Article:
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  5. "Hvad er jeres endelige svar?"

"Hvad er jeres endelige svar?"

Translation:What is your final answer?

November 6, 2014



Why is this not 'endeligt'? As svar is neuter.


After a possessive pronoun or genitive, or a definite article, the adjective takes the "e-form", for example:
Min/Din/Hans/Hendes/Sørens hurtige bil = My/You/His/Her/Søren's fast car
En hurtig bil = A fast car
Bilen/Min bil er hurtig = The/My car is fast


Why can the answer also be "What are your final answers?" I didn't see what happened here.


I agree. Shouldn't that also be correct? Since the multiple form of "svar" is also "svar" ? Edit: tried it. It is also marked correct. 10/02/16


When do you use jeres instead of din? How do I know which ones to use


"Jeres" is for when you're talking to many people or someone from a group of people who owns the thing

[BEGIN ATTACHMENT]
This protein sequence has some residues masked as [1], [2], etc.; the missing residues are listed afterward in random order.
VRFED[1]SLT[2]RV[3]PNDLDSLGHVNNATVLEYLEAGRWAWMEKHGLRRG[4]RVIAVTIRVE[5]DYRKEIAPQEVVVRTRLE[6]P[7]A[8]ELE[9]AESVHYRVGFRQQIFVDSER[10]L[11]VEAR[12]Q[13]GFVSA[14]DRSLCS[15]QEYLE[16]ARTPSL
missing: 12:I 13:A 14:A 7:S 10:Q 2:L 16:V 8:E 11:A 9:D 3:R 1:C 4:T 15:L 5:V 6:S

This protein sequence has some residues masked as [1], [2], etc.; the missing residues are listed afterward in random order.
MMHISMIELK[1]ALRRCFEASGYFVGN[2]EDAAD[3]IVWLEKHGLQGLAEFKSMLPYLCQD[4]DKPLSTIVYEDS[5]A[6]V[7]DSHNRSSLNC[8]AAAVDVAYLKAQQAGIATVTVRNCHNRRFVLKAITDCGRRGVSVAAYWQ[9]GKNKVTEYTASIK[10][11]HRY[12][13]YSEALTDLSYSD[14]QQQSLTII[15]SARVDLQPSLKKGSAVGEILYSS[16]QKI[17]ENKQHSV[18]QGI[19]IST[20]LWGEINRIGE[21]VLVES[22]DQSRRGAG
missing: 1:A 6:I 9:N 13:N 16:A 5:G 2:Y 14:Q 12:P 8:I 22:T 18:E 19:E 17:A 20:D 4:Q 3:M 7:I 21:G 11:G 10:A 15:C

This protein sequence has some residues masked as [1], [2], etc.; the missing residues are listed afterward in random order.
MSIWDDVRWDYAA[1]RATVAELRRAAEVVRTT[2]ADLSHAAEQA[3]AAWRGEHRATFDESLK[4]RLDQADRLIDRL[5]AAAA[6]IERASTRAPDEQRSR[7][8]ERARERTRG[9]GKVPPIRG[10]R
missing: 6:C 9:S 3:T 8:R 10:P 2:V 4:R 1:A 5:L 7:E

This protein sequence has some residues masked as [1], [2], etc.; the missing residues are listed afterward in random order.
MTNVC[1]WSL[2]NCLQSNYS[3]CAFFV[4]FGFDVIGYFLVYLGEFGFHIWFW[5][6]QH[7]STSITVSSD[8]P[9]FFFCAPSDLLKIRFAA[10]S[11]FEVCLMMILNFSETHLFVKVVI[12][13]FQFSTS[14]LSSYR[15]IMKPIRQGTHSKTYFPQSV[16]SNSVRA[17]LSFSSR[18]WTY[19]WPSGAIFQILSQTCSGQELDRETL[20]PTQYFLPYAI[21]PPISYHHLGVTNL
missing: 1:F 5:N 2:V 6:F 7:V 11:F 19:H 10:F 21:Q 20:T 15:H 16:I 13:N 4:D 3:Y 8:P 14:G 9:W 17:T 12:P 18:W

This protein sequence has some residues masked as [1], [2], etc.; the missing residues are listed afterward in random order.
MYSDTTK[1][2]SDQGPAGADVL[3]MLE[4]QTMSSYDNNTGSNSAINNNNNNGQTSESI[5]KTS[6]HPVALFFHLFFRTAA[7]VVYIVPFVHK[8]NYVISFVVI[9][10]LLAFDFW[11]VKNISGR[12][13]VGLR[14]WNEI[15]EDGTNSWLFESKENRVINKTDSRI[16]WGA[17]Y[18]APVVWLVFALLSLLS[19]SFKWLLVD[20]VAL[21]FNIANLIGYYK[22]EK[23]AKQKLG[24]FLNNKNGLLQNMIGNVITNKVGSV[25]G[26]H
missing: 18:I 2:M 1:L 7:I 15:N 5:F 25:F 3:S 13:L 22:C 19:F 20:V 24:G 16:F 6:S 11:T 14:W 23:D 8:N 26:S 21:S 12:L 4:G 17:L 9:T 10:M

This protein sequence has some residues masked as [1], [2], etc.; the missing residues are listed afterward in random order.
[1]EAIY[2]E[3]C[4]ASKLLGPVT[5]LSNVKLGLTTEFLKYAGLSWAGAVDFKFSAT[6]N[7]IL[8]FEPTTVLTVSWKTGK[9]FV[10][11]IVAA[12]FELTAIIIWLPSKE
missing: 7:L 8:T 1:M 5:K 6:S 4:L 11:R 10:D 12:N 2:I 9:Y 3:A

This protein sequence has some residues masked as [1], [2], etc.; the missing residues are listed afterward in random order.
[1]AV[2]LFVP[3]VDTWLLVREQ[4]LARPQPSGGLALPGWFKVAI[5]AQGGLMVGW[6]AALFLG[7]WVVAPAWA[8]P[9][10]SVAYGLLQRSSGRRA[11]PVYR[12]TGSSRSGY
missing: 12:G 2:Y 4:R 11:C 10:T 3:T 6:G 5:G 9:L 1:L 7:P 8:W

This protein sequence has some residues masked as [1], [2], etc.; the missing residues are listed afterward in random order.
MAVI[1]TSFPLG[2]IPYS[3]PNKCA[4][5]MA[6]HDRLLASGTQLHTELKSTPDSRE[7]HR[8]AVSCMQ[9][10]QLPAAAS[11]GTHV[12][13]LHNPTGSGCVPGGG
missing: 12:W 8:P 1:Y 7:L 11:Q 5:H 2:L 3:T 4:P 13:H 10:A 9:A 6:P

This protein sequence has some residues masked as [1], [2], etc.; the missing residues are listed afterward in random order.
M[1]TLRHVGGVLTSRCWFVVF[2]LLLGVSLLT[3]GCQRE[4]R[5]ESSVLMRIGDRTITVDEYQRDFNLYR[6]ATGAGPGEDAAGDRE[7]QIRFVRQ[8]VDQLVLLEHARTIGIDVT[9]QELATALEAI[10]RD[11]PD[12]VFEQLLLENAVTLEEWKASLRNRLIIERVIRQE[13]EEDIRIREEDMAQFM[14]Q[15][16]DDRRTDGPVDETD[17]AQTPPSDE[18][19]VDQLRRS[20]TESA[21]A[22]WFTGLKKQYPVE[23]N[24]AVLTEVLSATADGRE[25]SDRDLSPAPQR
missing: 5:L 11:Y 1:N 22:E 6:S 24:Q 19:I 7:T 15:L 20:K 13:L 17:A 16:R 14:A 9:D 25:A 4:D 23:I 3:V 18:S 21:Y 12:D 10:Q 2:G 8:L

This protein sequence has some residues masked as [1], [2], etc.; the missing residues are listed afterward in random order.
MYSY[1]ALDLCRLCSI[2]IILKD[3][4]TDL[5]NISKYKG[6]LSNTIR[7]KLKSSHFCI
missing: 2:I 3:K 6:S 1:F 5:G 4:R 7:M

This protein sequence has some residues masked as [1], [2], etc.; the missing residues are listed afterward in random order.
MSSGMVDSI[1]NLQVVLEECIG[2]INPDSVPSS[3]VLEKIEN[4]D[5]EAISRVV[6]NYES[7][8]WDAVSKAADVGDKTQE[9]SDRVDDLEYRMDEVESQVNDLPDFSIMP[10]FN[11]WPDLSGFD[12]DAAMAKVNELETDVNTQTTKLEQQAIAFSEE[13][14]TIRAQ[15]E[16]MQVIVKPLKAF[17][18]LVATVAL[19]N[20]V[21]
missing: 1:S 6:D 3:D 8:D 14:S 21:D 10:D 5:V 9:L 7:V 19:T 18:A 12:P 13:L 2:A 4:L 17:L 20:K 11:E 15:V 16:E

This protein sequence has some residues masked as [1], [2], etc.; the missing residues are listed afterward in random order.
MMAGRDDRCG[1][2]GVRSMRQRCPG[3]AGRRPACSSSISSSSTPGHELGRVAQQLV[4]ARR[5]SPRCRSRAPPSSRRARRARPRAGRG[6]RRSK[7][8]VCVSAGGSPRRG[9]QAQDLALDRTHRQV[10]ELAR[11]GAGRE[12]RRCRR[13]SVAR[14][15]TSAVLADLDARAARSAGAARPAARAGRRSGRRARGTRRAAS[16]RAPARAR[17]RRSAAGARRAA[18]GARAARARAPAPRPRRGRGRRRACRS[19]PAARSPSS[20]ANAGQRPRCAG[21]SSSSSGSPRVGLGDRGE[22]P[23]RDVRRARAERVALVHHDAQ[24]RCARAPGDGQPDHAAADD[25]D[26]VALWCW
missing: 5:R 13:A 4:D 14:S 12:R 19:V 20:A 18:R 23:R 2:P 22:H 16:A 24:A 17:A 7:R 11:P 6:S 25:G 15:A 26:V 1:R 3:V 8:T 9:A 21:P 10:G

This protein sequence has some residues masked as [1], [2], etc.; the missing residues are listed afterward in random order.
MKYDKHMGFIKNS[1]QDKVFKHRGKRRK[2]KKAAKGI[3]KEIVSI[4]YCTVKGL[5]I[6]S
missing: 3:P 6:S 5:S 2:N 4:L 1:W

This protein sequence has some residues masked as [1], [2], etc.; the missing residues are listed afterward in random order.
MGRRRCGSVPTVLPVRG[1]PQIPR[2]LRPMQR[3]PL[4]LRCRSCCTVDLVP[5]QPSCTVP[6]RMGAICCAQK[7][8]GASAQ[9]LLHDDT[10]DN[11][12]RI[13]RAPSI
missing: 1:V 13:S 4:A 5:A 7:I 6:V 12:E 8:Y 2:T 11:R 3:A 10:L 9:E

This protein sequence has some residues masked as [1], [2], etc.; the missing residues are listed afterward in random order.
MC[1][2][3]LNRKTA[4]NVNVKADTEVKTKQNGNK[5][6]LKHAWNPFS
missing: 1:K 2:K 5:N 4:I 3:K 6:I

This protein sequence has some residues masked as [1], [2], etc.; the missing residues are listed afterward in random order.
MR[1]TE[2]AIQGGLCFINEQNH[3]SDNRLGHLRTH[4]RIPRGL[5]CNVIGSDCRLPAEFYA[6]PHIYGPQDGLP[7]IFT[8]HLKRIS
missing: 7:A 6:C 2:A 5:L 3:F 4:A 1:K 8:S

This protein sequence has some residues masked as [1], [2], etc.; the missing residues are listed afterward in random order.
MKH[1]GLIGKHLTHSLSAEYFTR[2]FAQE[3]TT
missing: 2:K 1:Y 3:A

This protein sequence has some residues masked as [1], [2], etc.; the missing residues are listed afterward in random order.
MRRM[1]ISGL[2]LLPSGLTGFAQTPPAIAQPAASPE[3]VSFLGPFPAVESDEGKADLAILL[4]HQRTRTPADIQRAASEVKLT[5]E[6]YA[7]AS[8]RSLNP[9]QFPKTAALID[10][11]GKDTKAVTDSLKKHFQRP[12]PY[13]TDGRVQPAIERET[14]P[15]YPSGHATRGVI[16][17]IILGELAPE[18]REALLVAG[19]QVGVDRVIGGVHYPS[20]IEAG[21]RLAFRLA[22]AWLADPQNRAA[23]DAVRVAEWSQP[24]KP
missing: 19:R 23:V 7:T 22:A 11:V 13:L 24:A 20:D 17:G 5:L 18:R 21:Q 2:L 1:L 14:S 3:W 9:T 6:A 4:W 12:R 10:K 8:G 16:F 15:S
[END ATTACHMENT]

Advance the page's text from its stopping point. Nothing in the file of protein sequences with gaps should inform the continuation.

"Din/dit/dine" are for when you're talking to one person who owns the thing. Which form you pick depends on the gender or number of the object

For example:

"Jeg kan se dit hus" and "Jeg kan se jeres hus" = I can see your house (which one you pick will depend on context, for example, you can use "jeres" when talking to one person if they are part of a larger group who own the house)
"Jeg kører din bil" and "Jeg kører jeres bil" = I am driving your car (again, "jeres" just indicates your talking to more than one person or a person in a group who own the car)
"Vi spiste dine æbler" and "Vi spiste jeres æbler" = We ate your apples ("Dine" would mean there was only one victim of this apple theft, "jeres" would mean your talking to multiple victims of the theft)


Use "din/dit/dine" when you know that you are talking to exactly one person. If you don't know that you're talking to exactly one person, use "jeres". If you're talking to someone who represents a group, you would use "jeres".


Who wants to be part of a group of millionaires?


42 er min endelige svar.


Great explanation thanks...

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